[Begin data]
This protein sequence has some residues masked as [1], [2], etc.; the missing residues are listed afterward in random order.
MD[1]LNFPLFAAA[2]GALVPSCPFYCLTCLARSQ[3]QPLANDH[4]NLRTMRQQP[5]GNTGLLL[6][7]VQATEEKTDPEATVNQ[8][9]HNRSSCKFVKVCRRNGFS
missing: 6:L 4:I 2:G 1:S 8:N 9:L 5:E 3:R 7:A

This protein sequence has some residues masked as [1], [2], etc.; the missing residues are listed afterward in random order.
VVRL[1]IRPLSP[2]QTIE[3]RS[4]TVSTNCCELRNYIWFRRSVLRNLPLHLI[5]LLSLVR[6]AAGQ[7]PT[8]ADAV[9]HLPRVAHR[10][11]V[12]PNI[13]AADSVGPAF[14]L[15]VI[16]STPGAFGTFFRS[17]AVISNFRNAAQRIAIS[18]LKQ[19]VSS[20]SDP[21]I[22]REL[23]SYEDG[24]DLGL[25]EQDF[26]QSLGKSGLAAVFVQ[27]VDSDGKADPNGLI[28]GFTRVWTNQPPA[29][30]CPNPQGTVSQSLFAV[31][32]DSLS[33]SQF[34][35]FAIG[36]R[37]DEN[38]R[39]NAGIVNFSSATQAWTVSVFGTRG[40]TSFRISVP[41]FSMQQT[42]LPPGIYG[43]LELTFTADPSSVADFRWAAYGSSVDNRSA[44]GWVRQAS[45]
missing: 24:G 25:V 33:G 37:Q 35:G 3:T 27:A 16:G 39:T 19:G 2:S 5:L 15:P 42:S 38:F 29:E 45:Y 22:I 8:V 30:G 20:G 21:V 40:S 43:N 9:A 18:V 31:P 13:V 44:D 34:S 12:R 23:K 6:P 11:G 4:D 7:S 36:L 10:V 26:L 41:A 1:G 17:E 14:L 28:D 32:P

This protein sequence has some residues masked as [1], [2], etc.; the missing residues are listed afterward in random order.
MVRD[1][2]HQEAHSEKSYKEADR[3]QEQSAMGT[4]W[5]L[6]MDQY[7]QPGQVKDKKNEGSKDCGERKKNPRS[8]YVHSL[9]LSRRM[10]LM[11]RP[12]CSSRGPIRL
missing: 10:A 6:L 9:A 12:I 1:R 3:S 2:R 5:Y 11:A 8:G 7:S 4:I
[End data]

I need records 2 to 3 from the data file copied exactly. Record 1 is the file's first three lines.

This protein sequence has some residues masked as [1], [2], etc.; the missing residues are listed afterward in random order.
VVRL[1]IRPLSP[2]QTIE[3]RS[4]TVSTNCCELRNYIWFRRSVLRNLPLHLI[5]LLSLVR[6]AAGQ[7]PT[8]ADAV[9]HLPRVAHR[10][11]V[12]PNI[13]AADSVGPAF[14]L[15]VI[16]STPGAFGTFFRS[17]AVISNFRNAAQRIAIS[18]LKQ[19]VSS[20]SDP[21]I[22]REL[23]SYEDG[24]DLGL[25]EQDF[26]QSLGKSGLAAVFVQ[27]VDSDGKADPNGLI[28]GFTRVWTNQPPA[29][30]CPNPQGTVSQSLFAV[31][32]DSLS[33]SQF[34][35]FAIG[36]R[37]DEN[38]R[39]NAGIVNFSSATQAWTVSVFGTRG[40]TSFRISVP[41]FSMQQT[42]LPPGIYG[43]LELTFTADPSSVADFRWAAYGSSVDNRSA[44]GWVRQAS[45]
missing: 24:G 25:V 33:G 37:Q 35:G 3:T 27:A 16:G 39:T 19:G 2:S 5:L 15:P 42:S 38:F 29:E 45:Y 22:I 8:V 30:G 20:G 21:V 40:S 43:N 9:A 18:V 31:P 13:V 44:D 34:S 12:R 23:K 6:P 11:G 4:D 7:S 36:L 10:V 26:L 41:A 1:G 17:E 14:L 28:D 32:P

This protein sequence has some residues masked as [1], [2], etc.; the missing residues are listed afterward in random order.
MVRD[1][2]HQEAHSEKSYKEADR[3]QEQSAMGT[4]W[5]L[6]MDQY[7]QPGQVKDKKNEGSKDCGERKKNPRS[8]YVHSL[9]LSRRM[10]LM[11]RP[12]CSSRGPIRL
missing: 10:A 6:L 9:A 12:I 1:R 3:S 2:R 5:Y 11:A 8:G 7:S 4:I